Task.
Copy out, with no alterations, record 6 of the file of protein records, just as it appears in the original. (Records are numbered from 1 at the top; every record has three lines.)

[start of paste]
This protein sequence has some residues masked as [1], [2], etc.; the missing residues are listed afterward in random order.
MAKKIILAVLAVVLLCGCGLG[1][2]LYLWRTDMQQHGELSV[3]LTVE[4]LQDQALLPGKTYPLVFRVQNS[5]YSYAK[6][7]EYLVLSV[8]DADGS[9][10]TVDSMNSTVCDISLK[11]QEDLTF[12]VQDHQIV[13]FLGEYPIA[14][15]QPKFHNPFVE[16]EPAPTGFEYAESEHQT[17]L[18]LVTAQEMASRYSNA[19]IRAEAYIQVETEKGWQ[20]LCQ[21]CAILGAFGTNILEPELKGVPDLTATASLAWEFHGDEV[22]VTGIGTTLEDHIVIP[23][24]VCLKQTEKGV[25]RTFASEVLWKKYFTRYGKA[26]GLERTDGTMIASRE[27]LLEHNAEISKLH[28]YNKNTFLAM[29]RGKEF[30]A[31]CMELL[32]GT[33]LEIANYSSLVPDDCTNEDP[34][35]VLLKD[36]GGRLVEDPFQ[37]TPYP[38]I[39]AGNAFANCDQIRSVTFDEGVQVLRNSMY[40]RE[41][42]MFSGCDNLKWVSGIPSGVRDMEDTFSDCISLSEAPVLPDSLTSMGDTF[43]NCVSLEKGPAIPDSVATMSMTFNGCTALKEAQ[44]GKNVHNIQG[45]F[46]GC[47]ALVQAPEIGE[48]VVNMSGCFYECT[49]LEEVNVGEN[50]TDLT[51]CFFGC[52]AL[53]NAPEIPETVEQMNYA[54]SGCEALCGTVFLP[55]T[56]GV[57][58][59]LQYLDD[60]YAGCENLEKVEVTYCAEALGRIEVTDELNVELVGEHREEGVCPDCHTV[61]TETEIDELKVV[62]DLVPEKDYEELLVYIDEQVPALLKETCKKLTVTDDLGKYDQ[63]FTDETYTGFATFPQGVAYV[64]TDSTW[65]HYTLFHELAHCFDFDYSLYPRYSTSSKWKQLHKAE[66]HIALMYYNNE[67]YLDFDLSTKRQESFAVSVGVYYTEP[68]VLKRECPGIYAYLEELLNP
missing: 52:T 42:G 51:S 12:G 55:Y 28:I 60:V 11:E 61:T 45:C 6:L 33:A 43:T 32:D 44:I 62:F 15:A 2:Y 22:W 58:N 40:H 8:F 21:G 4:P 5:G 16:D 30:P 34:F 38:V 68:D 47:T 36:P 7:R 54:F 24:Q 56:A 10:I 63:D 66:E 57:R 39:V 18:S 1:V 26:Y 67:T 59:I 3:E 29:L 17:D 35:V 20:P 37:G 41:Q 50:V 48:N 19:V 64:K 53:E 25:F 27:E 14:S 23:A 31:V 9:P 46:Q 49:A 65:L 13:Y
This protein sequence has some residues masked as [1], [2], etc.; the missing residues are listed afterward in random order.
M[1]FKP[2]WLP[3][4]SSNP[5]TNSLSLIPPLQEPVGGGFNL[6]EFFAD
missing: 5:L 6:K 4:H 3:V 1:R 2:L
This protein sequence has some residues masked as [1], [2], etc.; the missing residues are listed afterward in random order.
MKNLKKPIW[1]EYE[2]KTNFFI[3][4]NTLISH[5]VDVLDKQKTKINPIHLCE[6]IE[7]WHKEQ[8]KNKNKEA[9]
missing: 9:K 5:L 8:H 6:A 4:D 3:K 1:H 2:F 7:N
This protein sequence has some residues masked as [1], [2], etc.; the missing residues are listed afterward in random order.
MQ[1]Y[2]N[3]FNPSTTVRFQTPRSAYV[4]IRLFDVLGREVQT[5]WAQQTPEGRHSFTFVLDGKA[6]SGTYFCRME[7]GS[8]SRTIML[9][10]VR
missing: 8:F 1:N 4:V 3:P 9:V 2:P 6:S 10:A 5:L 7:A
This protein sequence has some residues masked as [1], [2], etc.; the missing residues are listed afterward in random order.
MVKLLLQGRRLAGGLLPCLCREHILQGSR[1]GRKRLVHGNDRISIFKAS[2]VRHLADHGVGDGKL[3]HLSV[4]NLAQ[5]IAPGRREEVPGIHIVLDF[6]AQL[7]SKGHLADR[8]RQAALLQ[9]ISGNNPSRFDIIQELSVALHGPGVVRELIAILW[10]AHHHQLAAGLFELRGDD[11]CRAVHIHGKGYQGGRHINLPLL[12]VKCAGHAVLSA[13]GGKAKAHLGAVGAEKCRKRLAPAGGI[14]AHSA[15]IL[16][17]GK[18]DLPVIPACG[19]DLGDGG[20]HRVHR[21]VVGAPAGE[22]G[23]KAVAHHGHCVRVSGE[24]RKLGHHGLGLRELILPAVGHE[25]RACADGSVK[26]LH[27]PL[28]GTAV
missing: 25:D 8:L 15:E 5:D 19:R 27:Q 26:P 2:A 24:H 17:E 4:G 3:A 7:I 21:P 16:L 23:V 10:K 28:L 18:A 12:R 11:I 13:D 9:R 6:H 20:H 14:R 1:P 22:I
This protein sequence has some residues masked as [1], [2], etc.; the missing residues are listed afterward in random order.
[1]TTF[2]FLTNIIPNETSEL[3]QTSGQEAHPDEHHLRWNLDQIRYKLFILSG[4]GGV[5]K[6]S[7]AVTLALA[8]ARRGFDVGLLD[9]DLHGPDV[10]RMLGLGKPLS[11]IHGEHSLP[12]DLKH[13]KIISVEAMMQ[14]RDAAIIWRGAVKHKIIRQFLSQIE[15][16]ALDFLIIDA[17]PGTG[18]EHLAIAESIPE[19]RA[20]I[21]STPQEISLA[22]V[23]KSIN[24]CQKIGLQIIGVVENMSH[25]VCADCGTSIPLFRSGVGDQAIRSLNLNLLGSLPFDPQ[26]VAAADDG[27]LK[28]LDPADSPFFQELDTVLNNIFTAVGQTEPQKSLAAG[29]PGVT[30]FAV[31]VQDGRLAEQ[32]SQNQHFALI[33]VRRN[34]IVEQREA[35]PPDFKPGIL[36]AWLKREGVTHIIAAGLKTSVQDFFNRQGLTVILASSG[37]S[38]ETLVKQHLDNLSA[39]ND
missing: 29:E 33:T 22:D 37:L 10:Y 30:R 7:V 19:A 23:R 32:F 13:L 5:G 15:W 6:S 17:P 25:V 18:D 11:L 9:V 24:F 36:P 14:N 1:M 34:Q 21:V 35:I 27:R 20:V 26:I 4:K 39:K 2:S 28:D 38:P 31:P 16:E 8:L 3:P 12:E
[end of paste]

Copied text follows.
This protein sequence has some residues masked as [1], [2], etc.; the missing residues are listed afterward in random order.
[1]TTF[2]FLTNIIPNETSEL[3]QTSGQEAHPDEHHLRWNLDQIRYKLFILSG[4]GGV[5]K[6]S[7]AVTLALA[8]ARRGFDVGLLD[9]DLHGPDV[10]RMLGLGKPLS[11]IHGEHSLP[12]DLKH[13]KIISVEAMMQ[14]RDAAIIWRGAVKHKIIRQFLSQIE[15][16]ALDFLIIDA[17]PGTG[18]EHLAIAESIPE[19]RA[20]I[21]STPQEISLA[22]V[23]KSIN[24]CQKIGLQIIGVVENMSH[25]VCADCGTSIPLFRSGVGDQAIRSLNLNLLGSLPFDPQ[26]VAAADDG[27]LK[28]LDPADSPFFQELDTVLNNIFTAVGQTEPQKSLAAG[29]PGVT[30]FAV[31]VQDGRLAEQ[32]SQNQHFALI[33]VRRN[34]IVEQREA[35]PPDFKPGIL[36]AWLKREGVTHIIAAGLKTSVQDFFNRQGLTVILASSG[37]S[38]ETLVKQHLDNLSA[39]ND
missing: 29:E 33:T 22:D 37:L 10:Y 30:R 7:V 19:A 23:R 32:F 13:L 5:G 15:W 6:S 17:P 25:V 18:D 11:L 9:V 24:F 36:P 14:N 1:M 34:Q 21:V 35:I 27:R 20:V 26:I 4:K 39:K 2:S 28:D 38:P 31:P 16:E 8:L 3:P 12:E